Japan Geoscience Union Meeting 2019

Presentation information

[E] Poster

A (Atmospheric and Hydrospheric Sciences ) » A-GE Geological & Soil Environment

[A-GE28] Subsurface Mass Transport, Material Cycle, and Environmental Assessment

Thu. May 30, 2019 5:15 PM - 6:30 PM Poster Hall (International Exhibition Hall8, Makuhari Messe)

convener:Yuki Kojima(Department of Civil Engineering, Gifu University), Shoichiro Hamamoto(Department of Biological and Environmental Engineering, The University of Tokyo), Hirotaka Saito(Department of Ecoregion Science, Tokyo University of Agriculture and Technology), Yasushi Mori(Graduate School of Environmental and Life Science, Okayama University)

[AGE28-P08] Transport of Colloidal Particles in Saturated Toyoura Sand: Effects of Flow Rate on Importance of Electrostatic Repulsion

*Takuya Sugimoto1, Shoichiro Hamamoto1, Taku Nishimura1, Yasuhisa Adachi2, Motoyoshi Kobayashi2 (1.Graduate School of Agricultural and Life Sciences, The University of Tokyo, 2.Faculty of Life and Environmental Sciences, University of Tsukuba)

Keywords:Colloidal particles, Transport, Porous media, Ionic strength, Flow rate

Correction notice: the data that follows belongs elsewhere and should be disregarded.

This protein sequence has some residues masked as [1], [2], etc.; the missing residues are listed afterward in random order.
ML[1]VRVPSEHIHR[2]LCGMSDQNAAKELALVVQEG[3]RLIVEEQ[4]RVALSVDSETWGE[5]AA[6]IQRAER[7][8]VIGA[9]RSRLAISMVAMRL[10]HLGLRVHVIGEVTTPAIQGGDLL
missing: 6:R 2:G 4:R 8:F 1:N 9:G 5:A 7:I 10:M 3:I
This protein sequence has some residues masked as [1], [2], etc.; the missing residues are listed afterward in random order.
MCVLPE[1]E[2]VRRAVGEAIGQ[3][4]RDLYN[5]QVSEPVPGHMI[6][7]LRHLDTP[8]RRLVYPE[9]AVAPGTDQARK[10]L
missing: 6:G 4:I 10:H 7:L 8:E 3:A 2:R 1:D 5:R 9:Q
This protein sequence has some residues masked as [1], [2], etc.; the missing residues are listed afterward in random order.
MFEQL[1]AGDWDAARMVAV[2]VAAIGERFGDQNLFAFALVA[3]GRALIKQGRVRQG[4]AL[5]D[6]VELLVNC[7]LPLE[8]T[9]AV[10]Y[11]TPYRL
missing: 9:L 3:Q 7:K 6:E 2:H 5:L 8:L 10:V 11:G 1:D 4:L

There are substantial colloidal particles such as clay minerals and metal oxides in soil environments. Such colloidal particles have been considered as a potential carrier of contaminants in vadose zone and aquifer, due to their surface charges and high specific surface area. Therefore, understanding the transport mechanisms of colloidal particles in soils is essential to predict the fate of the contaminants in the environments. In this study, we analyze deposition rate coefficients of polystyrene latex particles with a diameter of 1 μm in a column packed with Toyoura sand with an average diameter of 0.274 mm as a function of NaCl concentration at three different flow rates. The concentration of the colloids in the effluent was quantified using a spectrometer photometer. The experimental results showed that the deposition rate coefficients of the colloids increased with increasing NaCl concentrations and reached a plateau above a certain NaCl concentration, called the critical deposition concentration (CDC). The CDCs shifts to higher salt concentrations with increasing injected flow rates. We show that this experimental trend can be captured by a simplified model including physico-chemical interactions based on the DLVO theory.